Fertility experts in the U.K. are advising the National Health Service to provide free egg storage for women who are physically transitioning to look like men so that it's still possible for them to have children biologically related to them after they become sterile.
To advance so called healthcare "equality," transgender individuals would be given the opportunity to freeze their eggs, embryos and ovarian tissues so "there is still the opportunity for trans folk to have a child who is biologically related to them, through pregnancy or surrogacy."
This comes at a bad time, however, as the NHS is already strapped for cash and has told doctors to cancel thousands of non-emergency operations this month because of funding issues and the number of people seeking treatment for the flu at emergency rooms during the winter, The Times reports.
As more people in the U.K. are opting to have gender reassignment surgeries since the NHS first began offering the procedures in 1999, The Telegraph reports that many NHS Clinical Commissioning Groups do not fund fertility preservation for transgender individuals who might undergo sex reassignment procedures that could render them sterile.
On Thursday, the British Fertility Society published guidelines on fertility preservation.
The guidelines were released at the Fertility 2018 meeting in Liverpool. Input for the guidelines was received from experts at a variety of hospitals and universities throughout the U.K.
"The number of people coming forward with gender dysphoria has increased rapidly over the past decade. But the consistent provision of NHS funding for fertility preservation for this group has yet to catch up," Dr. James Barrett, the lead clinician of the NHS' Gender Identity Clinic, said in a statement. "My clinic sees around half of the patients being referred for difficulties with gender identity in the U.K. and although we do discuss future fertility with them, they are not always able to self-fund for the necessary procedures and ongoing storage of material."
Barrett added that "infertility is a real disease."
"[I]t is hugely frustrating that the whole NHS is not always able to help our patients with that part of their lives," Barrett added.
The Daily Mail reports that the cost of freezing eggs to have a baby later in life with a surrogate mother is approximately $6,770 (£5,000). The storage costs add up to about $400 per year (£300).
The process is available for free in Scotland and Wales. However, the various commissioning groups in the U.K. have different policies on the matter.
"In reality, the provision of fertility preservation treatment is patchy, with local CCGs (Clinical Commissioning Groups) deciding on the availability of funds to enable people to take advantage of the latest clinical developments," the British Fertility Society report explains.
Barrett told The Telegraph that the way the system works right now, one of his patients with gender dysphoria could get approval to have eggs frozen and stored, while another might not get approval simply because of where she lives.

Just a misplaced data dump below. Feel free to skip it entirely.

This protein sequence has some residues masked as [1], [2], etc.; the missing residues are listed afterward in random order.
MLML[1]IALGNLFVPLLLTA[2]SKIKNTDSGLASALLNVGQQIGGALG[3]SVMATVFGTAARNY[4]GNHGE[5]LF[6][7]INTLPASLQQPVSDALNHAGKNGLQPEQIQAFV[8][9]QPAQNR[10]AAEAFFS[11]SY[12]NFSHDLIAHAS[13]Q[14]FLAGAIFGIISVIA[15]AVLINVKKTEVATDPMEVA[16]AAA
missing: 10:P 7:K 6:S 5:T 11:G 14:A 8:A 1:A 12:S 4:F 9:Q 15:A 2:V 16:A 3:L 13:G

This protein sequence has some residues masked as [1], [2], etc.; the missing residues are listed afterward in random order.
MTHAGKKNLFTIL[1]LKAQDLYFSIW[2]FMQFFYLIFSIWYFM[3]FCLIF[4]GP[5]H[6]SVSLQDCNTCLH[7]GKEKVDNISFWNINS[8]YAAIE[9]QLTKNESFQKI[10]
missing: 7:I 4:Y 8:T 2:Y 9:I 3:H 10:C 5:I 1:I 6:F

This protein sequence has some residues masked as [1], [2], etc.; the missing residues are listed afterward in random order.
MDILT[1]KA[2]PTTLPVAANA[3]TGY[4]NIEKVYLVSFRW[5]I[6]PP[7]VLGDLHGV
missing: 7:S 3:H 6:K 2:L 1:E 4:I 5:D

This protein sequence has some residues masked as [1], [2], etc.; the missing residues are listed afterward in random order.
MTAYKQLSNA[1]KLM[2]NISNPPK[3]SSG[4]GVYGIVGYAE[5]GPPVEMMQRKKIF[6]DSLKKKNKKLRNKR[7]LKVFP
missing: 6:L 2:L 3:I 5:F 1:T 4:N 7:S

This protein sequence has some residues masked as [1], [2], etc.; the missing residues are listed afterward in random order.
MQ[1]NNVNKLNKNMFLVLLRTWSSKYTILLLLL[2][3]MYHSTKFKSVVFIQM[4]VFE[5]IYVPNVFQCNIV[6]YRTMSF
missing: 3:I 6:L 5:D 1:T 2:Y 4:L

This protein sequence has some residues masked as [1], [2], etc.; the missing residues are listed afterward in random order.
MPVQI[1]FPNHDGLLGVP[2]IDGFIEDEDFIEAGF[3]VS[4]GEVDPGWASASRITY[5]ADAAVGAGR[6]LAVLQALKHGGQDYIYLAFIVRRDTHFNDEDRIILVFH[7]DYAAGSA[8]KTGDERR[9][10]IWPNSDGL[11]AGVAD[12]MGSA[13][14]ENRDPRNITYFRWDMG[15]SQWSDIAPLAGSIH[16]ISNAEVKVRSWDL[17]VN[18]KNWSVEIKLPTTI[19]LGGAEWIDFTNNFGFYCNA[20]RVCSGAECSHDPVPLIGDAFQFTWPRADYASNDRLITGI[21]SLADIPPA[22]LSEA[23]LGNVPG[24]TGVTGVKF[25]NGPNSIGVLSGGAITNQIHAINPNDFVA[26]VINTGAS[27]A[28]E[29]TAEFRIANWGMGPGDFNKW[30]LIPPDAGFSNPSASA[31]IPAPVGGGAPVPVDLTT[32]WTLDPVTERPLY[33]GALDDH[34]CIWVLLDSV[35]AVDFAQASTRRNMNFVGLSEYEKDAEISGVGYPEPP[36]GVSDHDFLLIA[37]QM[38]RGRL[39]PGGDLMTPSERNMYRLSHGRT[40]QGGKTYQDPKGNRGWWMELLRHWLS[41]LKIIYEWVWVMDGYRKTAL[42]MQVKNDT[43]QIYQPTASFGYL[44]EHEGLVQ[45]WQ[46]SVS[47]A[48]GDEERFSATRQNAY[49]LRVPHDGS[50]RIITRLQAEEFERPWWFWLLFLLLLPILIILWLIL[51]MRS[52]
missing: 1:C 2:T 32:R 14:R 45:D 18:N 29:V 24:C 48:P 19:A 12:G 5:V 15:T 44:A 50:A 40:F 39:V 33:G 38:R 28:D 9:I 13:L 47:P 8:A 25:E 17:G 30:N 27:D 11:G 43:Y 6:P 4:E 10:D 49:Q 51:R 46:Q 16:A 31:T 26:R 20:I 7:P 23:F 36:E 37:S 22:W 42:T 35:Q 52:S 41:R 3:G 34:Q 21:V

"They could be on opposite sides of the same street," Barrett said. "And that doesn't feel very sensible."
As The Independent notes, it is not always possible for transgender individuals to give birth.
Yet, the British Fertility Society recommendations come after headlines in December reported that a transgender man who is biologically female gave birth to a baby.
According to The Telegraph, there were 202 sex change operation that occurred in the U.K. in 2017, costing the NHS about $12 million (£9 million).
Critics of the guidance argue that the NHS should be focusing on more important types of healthcare rather than spending much needed funding to store eggs and embryos for people who are choosing to change their gender.
"The cash-strapped NHS should be concentrating on offering good basic healthcare to women or helping them beat their cancer, and not get side-tracked with these kinds of novelties," Josephine Quintavalle, co-founder of the group Comment on Reproductive Ethics, told The Telegraph. "Egg freezing is an invasive procedure and the outcomes are far from clear."
British news outlets reported last year that the NHS had already begun freezing the sperm and eggs of transgender individuals seeking reassignment.
According to The Telegraph, the NHS froze sperm for boys as young as 12, and eggs from girls as young as 16, before starting them on hormone treatments.
Anglican Bishop Michael Nazir-Ali, told The Daily Mail in September that he opposes such a scheme at the NHS.
"The NHS is about treating people who are ill — that's what we pay our taxes for," Nazir-Ali, said. "It is not to aid people's various wishes about what they want to do with their bodies or their futures."
"With increasing pressure on the NHS and so many essential services not being delivered, where are these funds for fertility treatment coming from?" Nazir-Ali added.